I've lived in Houston for 22 years. It took me 16 of those to visit the Rothko Chapel for the first time. I didn't eat at Ninfa's on Navigation until I'd counted myself a Houstonian for nearly a decade. I still haven't eaten at Frenchy's. The list of glaring omissions goes on and on. Before you boot me from the city for civic negligence, or at least refuse to continue allowing me to write about Houston food, let me assure you that 2014 is the year I start fixing this problem. I'm making a list of places. Places I should have been by now. Places even I can't believe I haven't visited. This is the year I get (re)acquainted with my city. Maybe you'll find a few from your own list in these posts. I encourage you to follow suit.
I've almost gone to Tel-Wink more times than I care to count. Once, I accidentally went to Triple A when I'd meant to go to Tel-Wink, somehow confusing the two famed breakfast haunts, neither of which I'd been to. More often, the mission was aborted on account of kids, and their often staunch insistence on sticking in a rut, and to a known favorite. While we had one such tiny person with us when we finally made it out to Tel-Wink, he has not yet developed the ability to speak, making his only possible veto one of all restaurants. Thankfully, he abstained.
As we pulled into the gravel lot fronting Tel-Wink, smack in the middle of a quasi-industrial stretch of road on the edge of Gulfgate, our trip was nearly derailed by a man violently losing the contents of his stomach behind a parked car. I'm not entirely sure how I talked my way past that one, as my wife's immediate reaction was a big ball of nope. I think I managed to convince her that there was no reason to assume any connection between the man and the restaurant, as he didn't head back that way when he finished, and nobody came out after him. I parked at the opposite end of the lot, a thicket of family cars between us and the unfortunate scene.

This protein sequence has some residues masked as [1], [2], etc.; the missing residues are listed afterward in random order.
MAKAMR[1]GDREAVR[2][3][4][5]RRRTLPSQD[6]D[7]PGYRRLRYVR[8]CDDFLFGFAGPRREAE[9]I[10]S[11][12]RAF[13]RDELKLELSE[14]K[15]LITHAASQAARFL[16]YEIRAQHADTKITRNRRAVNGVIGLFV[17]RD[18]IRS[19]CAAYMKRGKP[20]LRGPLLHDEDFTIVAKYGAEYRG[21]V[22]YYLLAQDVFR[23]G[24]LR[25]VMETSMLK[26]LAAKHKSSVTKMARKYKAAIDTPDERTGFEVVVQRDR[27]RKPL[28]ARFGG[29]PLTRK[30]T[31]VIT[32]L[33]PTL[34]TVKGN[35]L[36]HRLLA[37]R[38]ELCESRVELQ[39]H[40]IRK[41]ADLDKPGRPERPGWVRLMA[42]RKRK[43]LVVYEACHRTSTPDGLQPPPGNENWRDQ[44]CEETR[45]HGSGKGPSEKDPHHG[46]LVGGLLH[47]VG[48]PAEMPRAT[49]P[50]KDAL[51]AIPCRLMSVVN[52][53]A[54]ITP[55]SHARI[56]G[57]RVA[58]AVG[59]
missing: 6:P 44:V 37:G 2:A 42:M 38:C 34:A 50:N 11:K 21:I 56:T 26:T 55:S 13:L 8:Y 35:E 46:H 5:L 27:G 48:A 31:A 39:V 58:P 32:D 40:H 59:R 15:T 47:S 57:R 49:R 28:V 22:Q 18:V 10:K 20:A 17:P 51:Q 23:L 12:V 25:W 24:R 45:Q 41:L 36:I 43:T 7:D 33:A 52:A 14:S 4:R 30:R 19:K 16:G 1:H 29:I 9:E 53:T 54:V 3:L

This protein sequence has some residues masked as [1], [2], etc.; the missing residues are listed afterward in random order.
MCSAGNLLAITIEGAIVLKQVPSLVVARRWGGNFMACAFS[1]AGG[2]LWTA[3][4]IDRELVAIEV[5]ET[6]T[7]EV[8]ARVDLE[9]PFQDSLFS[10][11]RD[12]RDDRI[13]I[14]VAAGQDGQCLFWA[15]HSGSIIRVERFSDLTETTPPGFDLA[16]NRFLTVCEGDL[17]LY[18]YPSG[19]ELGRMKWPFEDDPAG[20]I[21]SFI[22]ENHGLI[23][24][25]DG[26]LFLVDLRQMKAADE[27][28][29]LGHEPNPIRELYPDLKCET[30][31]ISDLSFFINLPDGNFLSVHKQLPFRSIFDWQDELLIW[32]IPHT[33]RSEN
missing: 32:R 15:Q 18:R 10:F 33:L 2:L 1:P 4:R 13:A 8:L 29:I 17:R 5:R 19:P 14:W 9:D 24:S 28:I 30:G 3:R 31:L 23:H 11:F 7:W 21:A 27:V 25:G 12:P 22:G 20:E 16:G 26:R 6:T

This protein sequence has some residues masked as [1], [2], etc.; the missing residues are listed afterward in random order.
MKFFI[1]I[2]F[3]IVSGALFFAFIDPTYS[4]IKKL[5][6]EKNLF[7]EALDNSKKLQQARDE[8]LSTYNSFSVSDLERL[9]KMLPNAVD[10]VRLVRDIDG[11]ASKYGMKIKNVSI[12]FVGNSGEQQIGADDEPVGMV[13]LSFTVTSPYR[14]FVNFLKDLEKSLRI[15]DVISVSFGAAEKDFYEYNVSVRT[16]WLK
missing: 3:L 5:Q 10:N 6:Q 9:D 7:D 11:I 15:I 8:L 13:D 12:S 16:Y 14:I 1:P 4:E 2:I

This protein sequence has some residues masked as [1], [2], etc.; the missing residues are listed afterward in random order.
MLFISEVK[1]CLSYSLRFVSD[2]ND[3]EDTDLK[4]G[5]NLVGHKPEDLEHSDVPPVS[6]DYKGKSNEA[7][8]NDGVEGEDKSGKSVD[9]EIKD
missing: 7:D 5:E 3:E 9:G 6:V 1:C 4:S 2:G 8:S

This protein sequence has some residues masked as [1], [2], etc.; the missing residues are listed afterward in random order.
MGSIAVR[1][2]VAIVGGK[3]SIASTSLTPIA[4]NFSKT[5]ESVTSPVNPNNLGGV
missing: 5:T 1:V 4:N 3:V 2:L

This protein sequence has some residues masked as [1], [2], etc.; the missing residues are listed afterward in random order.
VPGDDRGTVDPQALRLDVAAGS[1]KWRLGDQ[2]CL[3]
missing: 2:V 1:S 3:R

There was a wait. I pointed out the auspicious nature of a restaurant with a line, particularly one in an arguably unlovely, decidedly unhip area of town. She could not fault my logic, and we joined the queue. Mid weekday morning, the line was about five tables deep, but relatively fast-moving, thanks to what proved to be friendly but efficient service.
Within about ten minutes, we had hot coffee and cold orange juice in front of us, and I was madly Googling to clarify whether I remembered hearing that the chicken fried steak was awful or awesome. I found my answer in the nick of time (Prognosis: Negative), and opted instead for a fairly standard breakfast plate of sunny sides, bacon, and hash browns. I don't understand people who, when offered a homemade biscuit as a bread choice, manage to make any other decision. When that biscuit comes with the option of a bowl of gravy, going with whole wheat toast ought to be grounds for committal.
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I got visibly excited when the food arrived. My wife actually laughed at me a bit as the childlike glee spread across my face. The glee turned quickly to confusion. It's hard for me to understand how a restaurant can get so many things so very right, and fall down on something so simple as salt.
From a technical perspective (if you'll allow my point of argument that proper seasoning falls outside of that arena, in a way), the food was nearly flawless. Tender whites gently constrained perfectly runny yolks, nary a whisp of snotty albumen making me wish I'd ordered my eggs over medium, as is so often the case. There was a bit too much butter involved, but that's a minor sin that some might consider saintly. The bacon fell perfectly along the crispy/chewy axis, meaty and texturally interesting with none of the incinerated-fat taste that I find ruins over-crisped bacon for me. Though I generally prefer shredded hash browns, the chunky version here was in perfect form. Deeply browned and crusty surface, moist and almost delicate interior, the potatoes were perfect for soaking up those perfect yolks, not even losing their crispness in the process. As I said, nearly perfect.
If the kitchen had bothered to salt anything, it would have been a perfect breakfast. I don't mean to say that a few things were a bit under-salted for my palate, which is pretty sensitive to salt to begin with. I mean it tasted as if there WAS. NO. SALT. I had trouble wrapping my head around this as we ate. I kept commenting on it, half to my wife, half to myself, incredulously. Eventually, she handed me the salt shaker, an annoyed look on her face.
Properly seasoned, as much as that can be done after the fact, the food snapped into focus. Had the food come properly seasoned in the first place, it would have sung. Next time, Tel-Wink (and there will be a next time), I want a serenade.